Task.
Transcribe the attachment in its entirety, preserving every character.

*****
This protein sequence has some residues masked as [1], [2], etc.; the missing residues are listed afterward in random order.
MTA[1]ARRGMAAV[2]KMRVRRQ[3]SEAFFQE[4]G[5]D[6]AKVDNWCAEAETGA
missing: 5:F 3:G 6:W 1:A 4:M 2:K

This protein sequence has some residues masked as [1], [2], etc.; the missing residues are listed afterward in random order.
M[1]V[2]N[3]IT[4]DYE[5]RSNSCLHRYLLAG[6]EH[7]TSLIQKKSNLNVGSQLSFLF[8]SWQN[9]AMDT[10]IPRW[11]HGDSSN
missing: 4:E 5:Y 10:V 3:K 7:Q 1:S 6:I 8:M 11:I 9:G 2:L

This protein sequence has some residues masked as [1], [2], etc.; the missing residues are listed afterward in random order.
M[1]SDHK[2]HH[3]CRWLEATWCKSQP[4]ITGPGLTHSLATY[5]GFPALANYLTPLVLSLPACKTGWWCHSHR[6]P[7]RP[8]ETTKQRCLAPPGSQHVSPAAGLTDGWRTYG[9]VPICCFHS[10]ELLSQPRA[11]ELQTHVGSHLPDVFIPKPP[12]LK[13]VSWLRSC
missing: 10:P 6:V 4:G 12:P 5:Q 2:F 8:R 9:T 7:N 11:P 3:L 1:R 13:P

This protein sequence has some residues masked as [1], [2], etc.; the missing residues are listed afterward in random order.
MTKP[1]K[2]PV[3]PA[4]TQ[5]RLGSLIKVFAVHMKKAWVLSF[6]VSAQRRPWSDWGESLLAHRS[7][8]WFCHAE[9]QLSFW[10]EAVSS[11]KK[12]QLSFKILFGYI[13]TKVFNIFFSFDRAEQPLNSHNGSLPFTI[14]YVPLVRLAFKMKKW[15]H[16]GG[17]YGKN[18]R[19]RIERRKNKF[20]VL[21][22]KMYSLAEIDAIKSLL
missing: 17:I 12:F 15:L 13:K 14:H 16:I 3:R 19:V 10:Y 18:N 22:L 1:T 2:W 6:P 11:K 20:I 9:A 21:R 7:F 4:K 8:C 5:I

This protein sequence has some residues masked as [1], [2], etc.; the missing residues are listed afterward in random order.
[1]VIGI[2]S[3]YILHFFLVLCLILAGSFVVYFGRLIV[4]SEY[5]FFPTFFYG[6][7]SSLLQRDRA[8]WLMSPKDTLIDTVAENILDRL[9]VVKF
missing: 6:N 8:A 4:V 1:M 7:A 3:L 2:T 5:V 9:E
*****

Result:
This protein sequence has some residues masked as [1], [2], etc.; the missing residues are listed afterward in random order.
MTA[1]ARRGMAAV[2]KMRVRRQ[3]SEAFFQE[4]G[5]D[6]AKVDNWCAEAETGA
missing: 5:F 3:G 6:W 1:A 4:M 2:K

This protein sequence has some residues masked as [1], [2], etc.; the missing residues are listed afterward in random order.
M[1]V[2]N[3]IT[4]DYE[5]RSNSCLHRYLLAG[6]EH[7]TSLIQKKSNLNVGSQLSFLF[8]SWQN[9]AMDT[10]IPRW[11]HGDSSN
missing: 4:E 5:Y 10:V 3:K 7:Q 1:S 6:I 8:M 11:I 9:G 2:L

This protein sequence has some residues masked as [1], [2], etc.; the missing residues are listed afterward in random order.
M[1]SDHK[2]HH[3]CRWLEATWCKSQP[4]ITGPGLTHSLATY[5]GFPALANYLTPLVLSLPACKTGWWCHSHR[6]P[7]RP[8]ETTKQRCLAPPGSQHVSPAAGLTDGWRTYG[9]VPICCFHS[10]ELLSQPRA[11]ELQTHVGSHLPDVFIPKPP[12]LK[13]VSWLRSC
missing: 10:P 6:V 4:G 12:P 5:Q 2:F 8:R 9:T 7:N 11:P 3:L 1:R 13:P

This protein sequence has some residues masked as [1], [2], etc.; the missing residues are listed afterward in random order.
MTKP[1]K[2]PV[3]PA[4]TQ[5]RLGSLIKVFAVHMKKAWVLSF[6]VSAQRRPWSDWGESLLAHRS[7][8]WFCHAE[9]QLSFW[10]EAVSS[11]KK[12]QLSFKILFGYI[13]TKVFNIFFSFDRAEQPLNSHNGSLPFTI[14]YVPLVRLAFKMKKW[15]H[16]GG[17]YGKN[18]R[19]RIERRKNKF[20]VL[21][22]KMYSLAEIDAIKSLL
missing: 17:I 12:F 15:L 13:K 14:H 16:I 3:R 19:V 10:Y 18:N 22:L 1:T 2:W 6:P 11:K 20:I 9:A 21:R 7:F 4:K 8:C 5:I

This protein sequence has some residues masked as [1], [2], etc.; the missing residues are listed afterward in random order.
[1]VIGI[2]S[3]YILHFFLVLCLILAGSFVVYFGRLIV[4]SEY[5]FFPTFFYG[6][7]SSLLQRDRA[8]WLMSPKDTLIDTVAENILDRL[9]VVKF
missing: 6:N 8:A 4:V 1:M 7:A 3:L 2:T 5:V 9:E